Meanwhile, Robyn goes to see a lawyer about a potential prenup. I have generally accepted that Ms. Dixon is dedicated to giving us Marshalls couture, but Ya Allah, what in the Coyote Ugly is going on with her hair? She must have gotten her extensions and highlights done by the same person who gave Gizelle her first abomination of a confessional look. (Thankfully, Gizelle’s second yellow look is a marked improvement, although the wig is still giving shake-and-go and the top is a bit ill-fitted at the bust — we’ll take what we can get.) I am genuinely happy that Robyn seems to have some coins in the bank, but I truly do not understand all the hemming and hawing about what happened that led to the demise of the Dixons’ marriage the first time around. For those who don’t know sports, Juan used to be a legitimate DMV-area legend in his college-basketball heyday, played for the Washington Wizards for several seasons, and had access to a lifestyle that he does not now. If it is that uncomfortable for them to be honest about how that success got to his head and impacted their marriage, then they have no business getting remarried. Every time Robyn alludes to it, Juan acts like she said Candyman four times. It is extremely immature.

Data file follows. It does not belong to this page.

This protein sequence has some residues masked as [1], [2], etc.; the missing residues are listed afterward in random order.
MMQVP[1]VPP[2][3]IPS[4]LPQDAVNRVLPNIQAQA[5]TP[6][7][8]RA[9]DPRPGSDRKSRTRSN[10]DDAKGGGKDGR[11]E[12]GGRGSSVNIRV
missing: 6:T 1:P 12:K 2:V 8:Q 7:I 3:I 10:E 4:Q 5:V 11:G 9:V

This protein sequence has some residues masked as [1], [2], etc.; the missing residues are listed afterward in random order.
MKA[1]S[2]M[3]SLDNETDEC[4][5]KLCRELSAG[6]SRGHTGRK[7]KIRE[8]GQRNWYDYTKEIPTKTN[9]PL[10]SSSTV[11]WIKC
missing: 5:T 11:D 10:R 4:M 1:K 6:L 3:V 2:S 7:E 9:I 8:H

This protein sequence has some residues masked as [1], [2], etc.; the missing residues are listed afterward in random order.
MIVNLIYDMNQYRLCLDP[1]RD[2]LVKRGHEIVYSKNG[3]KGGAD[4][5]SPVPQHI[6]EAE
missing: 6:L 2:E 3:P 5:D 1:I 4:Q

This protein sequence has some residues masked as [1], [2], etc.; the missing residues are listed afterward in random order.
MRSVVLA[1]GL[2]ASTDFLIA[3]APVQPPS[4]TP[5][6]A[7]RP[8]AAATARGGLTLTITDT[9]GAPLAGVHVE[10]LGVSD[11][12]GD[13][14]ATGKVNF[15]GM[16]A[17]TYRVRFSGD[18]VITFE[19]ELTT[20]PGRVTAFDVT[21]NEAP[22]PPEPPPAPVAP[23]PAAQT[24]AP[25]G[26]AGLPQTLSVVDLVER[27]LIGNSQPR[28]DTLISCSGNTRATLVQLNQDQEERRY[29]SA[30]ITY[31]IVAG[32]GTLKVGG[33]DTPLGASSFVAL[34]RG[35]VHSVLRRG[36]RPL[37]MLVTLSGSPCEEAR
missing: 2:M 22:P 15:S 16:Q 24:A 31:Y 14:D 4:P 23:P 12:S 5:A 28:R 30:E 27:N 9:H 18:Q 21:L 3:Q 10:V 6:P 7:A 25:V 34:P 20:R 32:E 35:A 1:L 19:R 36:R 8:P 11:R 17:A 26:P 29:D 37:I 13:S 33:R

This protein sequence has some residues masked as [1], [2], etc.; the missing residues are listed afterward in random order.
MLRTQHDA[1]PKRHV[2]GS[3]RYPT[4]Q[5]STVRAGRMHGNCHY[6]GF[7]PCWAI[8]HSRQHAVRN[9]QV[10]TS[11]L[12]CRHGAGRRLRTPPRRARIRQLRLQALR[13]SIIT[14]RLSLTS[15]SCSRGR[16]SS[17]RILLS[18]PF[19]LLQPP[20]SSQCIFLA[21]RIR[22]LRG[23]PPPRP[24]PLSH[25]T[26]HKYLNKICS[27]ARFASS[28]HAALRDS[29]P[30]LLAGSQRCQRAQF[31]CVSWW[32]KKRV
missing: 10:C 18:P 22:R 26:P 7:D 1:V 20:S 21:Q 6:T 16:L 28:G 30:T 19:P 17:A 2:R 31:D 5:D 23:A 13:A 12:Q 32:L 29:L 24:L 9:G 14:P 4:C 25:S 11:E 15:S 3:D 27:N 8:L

Speaking of immaturity, Wendy gets this cockamamie idea in her head (that was almost certainly suggested to her by producers) to organize a “burn session,” a.k.a. the annual all-cast event where the group tries and fails to air out all of their issues with the intent of moving past them. As Chris Bassett points out, this only works if everyone comes to the table with good intentions, and it becomes clear quite quickly that Gizelle and Robyn have no intentions of doing anything of the sort.
To Wendy’s credit, she has accepted the criticism that her behavior can come off condescending and holier than thou. Now, for me, that is not the big issue. All of the women can be performatively condescending in their own way at times. I think the issue is more about the women feeling insecure over the fact that Wendy is maximizing the opportunities afforded to her. Wendy can just be a bit corny and stilted, and according to a recent interview with Carlos King, part of that is because she has been trying to figure herself out after spending her life dutifully fulfilling the role of the Nigerian daughter, wife, and career woman, but it is not translating that well. The narrative edits have also augmented the tensions between Robyn and Wendy; apparently, they had an offscreen relationship during the pandemic, and none of the concerns that surfaced last season around her changing body image were ever relayed to her off-camera, and now Robyn is allegedly on a mission to ice her out by any means possible.